So, a full stack developer can:
Let's explore those a bit.
There are levels of mastery of all of these things, but that's not really the point. You have junior developers, senior developers and a whole loads in between. But can you build the front-end of a website?
Complicating the issue is the move towards front-end frameworks such as AngularJS, Backbone, Ember and the rest. These raise the bar of front-end web development. Being able to stitch together jQuery borrowed from the web is no longer enough. In the world today, to be considered a good front-end developer you need to know at least one of these application frameworks.
Remember, we're talking a database driven site here. So we need some kind of database, and some kind of server-side programming language.
For the purposes of defining a full stack developer, it doesn't really matter which database or language, so long as you can do it. If you've done it in one language or database, you'll be able to do it in another if you need to. Albeit with a bit of learning.
However, complementing the new front-end frameworks are some server technologies of choice. There's Ruby on Rails of course, but all the cool kids these days are moving towards Node.js.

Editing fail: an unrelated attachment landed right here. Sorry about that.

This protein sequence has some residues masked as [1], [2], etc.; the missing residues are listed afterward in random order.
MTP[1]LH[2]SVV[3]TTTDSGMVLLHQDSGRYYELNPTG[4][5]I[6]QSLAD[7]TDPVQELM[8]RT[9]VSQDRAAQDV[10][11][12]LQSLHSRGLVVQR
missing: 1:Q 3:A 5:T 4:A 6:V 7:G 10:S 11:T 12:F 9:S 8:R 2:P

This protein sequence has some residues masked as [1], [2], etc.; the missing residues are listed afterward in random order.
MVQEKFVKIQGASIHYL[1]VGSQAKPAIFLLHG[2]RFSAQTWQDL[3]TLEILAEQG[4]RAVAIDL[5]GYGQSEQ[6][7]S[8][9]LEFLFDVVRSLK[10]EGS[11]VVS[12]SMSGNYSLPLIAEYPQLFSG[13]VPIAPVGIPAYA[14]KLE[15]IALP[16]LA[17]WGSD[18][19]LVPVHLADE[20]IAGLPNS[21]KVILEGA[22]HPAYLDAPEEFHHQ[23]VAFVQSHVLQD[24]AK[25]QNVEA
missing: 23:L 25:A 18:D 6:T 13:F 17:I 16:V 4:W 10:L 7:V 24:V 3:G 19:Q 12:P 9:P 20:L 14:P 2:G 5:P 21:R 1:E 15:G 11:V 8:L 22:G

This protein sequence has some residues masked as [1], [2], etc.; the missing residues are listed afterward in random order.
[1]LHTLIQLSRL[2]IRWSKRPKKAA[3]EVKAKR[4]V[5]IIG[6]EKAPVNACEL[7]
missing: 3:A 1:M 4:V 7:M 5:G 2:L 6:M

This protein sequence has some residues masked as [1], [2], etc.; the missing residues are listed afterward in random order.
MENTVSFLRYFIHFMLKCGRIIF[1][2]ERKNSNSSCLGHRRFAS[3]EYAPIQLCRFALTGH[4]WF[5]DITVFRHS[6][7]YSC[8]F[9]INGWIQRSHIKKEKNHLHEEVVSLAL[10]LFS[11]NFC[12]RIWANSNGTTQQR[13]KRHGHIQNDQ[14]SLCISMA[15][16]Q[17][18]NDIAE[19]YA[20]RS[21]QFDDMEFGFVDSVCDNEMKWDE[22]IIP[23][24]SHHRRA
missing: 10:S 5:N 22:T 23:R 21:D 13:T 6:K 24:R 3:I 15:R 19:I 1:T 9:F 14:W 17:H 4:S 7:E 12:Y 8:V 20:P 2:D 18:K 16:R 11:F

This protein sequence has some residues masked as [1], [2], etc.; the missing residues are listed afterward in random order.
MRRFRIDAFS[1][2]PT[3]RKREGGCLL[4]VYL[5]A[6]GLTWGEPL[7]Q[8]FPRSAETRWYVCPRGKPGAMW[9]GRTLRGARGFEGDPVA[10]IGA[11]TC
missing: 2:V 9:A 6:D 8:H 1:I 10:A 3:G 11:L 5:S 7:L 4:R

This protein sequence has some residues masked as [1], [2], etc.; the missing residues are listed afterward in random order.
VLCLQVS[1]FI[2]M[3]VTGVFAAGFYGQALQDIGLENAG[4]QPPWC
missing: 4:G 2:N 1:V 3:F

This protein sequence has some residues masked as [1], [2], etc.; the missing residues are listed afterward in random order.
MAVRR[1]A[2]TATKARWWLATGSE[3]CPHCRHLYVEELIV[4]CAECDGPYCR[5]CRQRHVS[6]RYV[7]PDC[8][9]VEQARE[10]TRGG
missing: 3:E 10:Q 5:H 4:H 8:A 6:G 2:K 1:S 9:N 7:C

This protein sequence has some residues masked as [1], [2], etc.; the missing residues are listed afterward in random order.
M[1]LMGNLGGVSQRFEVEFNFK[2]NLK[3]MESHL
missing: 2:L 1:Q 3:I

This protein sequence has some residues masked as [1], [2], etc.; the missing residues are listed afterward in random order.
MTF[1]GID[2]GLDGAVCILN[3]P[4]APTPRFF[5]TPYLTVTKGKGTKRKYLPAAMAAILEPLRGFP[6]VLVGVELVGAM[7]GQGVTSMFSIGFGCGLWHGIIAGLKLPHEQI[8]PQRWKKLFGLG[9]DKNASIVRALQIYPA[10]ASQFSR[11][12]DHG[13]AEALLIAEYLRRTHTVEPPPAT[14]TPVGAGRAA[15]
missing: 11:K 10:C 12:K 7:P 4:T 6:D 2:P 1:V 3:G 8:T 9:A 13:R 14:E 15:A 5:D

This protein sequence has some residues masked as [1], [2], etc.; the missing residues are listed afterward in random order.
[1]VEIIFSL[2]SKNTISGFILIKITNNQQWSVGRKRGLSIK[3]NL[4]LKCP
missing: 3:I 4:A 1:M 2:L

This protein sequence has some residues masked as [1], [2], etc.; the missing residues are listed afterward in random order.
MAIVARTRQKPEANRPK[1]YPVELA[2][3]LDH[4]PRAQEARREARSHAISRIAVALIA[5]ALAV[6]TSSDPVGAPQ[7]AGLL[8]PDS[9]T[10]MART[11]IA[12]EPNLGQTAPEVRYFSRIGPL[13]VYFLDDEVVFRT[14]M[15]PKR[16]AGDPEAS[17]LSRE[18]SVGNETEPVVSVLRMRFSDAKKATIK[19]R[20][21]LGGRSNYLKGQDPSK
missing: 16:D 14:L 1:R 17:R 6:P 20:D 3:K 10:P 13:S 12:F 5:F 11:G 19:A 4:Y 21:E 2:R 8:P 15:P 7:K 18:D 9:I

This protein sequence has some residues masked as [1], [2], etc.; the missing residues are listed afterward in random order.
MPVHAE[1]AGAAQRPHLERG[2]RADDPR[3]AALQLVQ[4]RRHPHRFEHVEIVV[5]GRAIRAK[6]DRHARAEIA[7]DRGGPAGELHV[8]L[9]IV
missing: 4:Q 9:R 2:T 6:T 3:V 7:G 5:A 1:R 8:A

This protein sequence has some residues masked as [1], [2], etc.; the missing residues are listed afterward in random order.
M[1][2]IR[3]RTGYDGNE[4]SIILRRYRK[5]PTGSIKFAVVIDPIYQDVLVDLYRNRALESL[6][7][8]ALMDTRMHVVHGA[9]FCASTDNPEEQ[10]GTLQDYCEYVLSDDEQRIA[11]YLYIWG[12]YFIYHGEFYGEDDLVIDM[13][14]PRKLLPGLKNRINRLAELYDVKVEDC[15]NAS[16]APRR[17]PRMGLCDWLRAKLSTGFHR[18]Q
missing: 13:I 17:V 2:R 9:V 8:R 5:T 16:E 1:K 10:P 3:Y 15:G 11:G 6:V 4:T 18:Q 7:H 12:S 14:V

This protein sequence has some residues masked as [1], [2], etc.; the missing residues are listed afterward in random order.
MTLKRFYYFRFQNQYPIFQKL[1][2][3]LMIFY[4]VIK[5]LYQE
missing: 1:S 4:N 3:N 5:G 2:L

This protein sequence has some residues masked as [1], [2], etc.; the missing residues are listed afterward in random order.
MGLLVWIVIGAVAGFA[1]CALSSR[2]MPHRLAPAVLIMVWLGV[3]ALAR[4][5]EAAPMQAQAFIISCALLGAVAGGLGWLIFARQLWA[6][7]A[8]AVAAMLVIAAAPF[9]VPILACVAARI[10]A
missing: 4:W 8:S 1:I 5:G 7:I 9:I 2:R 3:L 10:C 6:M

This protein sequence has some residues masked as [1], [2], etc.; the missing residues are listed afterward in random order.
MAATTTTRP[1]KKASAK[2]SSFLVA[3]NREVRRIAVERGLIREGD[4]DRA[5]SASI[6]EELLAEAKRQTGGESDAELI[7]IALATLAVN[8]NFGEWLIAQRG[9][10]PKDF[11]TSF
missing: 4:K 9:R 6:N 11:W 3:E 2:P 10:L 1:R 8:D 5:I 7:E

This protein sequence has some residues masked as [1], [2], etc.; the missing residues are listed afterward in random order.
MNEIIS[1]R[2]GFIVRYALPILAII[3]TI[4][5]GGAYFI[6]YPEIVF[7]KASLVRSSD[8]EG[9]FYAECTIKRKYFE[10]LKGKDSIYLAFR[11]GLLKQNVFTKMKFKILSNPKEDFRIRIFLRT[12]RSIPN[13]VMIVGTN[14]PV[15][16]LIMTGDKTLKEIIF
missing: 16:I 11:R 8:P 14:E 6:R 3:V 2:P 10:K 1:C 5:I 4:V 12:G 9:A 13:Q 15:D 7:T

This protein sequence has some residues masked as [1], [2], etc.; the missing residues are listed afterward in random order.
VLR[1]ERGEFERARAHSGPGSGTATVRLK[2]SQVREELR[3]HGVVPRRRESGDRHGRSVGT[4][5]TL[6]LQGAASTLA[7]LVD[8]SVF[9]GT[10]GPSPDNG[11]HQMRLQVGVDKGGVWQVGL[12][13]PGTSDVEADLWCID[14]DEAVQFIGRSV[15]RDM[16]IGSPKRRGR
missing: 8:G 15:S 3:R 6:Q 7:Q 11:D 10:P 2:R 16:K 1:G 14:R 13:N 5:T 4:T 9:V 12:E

There's very little point developing a web application if it only exists on your local machine. So to be a full stack developer you need to be able to push your website to a publicly accessible URL.
Again, there are levels. At simple end of the scale you've got Platform as a Service (PaaS) providers such as Heroku or Nodejitsu. These guys do most of the hard work for you with the server, so all you have to do it push your code up and configure a couple of things in your account with them. It really can be that easy.
On the more complicated side of things you could choose to set up your own server, either a dedicated server or a VPS. With one of these you're heading into server admin area, dealing with things like firewalls, ports, routes, security and updates.